For example, a schoolyard bully will terrorise, ridicule, mock, steal lunch money, food, get the support of other school kids. This is human nature and manifests at yhe individual, family, tribe and ultimately nation level.

    Until you walk up to the bully, belt the kneecaps in, in full view of the other participants, they won’t change their behaviour.

    What is the emotional line that is crosed at the point of kneecaping?

    The moment of utter hopelessness.

    • On the global level, I’m not even completely sure I know who the real bullies are. I think everyone is somewhat guilty of following their own interests in spite of others’ interests.

  4. What about an October surprise? Last presidential election we had the skirmish between Russia and Georgia. I don’t think a full out attack on Iran is likely but maybe something in Syria.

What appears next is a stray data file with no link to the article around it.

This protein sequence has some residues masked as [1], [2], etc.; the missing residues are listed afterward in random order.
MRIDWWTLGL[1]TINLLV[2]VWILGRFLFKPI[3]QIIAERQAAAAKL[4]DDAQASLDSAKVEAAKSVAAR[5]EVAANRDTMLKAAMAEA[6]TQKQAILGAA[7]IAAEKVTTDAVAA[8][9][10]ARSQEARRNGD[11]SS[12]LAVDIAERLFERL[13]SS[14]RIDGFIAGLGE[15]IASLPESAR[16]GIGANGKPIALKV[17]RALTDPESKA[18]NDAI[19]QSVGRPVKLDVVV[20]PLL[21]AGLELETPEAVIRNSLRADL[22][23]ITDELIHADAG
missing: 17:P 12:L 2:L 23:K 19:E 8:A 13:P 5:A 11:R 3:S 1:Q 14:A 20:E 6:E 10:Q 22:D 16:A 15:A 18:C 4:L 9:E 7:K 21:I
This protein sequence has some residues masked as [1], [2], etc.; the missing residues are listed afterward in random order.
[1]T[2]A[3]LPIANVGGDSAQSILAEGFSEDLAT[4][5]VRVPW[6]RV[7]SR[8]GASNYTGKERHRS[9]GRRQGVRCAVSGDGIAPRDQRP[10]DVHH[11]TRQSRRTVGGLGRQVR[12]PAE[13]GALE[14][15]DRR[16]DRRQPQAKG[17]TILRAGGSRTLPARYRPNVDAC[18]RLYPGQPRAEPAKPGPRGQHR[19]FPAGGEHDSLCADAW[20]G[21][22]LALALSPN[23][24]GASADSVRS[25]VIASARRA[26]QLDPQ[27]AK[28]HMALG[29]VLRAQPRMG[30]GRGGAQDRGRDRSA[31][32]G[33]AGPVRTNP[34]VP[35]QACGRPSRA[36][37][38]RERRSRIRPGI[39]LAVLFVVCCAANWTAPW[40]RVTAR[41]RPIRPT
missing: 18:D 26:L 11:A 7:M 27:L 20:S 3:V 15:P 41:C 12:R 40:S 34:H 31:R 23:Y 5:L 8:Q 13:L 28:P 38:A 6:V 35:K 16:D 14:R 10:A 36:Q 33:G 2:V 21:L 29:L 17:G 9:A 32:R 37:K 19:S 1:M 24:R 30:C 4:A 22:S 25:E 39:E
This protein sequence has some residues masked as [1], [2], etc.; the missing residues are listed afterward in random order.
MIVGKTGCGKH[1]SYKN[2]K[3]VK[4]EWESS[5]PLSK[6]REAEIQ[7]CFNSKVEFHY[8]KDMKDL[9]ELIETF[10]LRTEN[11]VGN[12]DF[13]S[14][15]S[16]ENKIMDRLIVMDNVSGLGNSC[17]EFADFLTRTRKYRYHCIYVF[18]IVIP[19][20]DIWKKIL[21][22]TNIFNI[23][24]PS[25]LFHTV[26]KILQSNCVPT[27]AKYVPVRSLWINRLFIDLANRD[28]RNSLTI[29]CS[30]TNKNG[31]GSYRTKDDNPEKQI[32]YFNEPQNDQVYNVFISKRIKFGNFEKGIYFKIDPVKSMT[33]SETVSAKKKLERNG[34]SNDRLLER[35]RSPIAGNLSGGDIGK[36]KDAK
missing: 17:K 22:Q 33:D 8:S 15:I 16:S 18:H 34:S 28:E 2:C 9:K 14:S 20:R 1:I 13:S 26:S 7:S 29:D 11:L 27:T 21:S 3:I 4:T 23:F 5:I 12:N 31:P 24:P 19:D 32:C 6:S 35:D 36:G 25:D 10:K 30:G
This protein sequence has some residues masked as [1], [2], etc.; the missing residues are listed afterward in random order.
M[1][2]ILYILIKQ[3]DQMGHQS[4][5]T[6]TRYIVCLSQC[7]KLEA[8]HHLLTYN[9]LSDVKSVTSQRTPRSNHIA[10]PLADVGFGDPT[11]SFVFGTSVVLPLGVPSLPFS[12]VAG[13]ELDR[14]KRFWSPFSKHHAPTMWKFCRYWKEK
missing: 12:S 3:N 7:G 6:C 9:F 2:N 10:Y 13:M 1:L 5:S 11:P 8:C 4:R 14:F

5. Well most Wars involve a mass migration in the end, a refugee influx.

    You need to house people.


    Note the following unintended consequences from a reader (Ameriwho) comment on this blog “Request sentI think the incentive is pretty clear. Avoid showing non-performing loans on the balance sheet.

    Flip a foreclosure into a rental, then show the value of the rental property as greater than the defaulted mortgage, then pretend they didn’t lose any money on the deal.

    “Sure our bank is solvent, we hold billions in rental properties.” ”

    This makes sense because the Net Present Value of the Cashflows equal an asset in the books of th banks. Despite the interest rate used being nearly 0% (Government risk fee bond), it still has value on the banks books. Non performing loans become performing loans.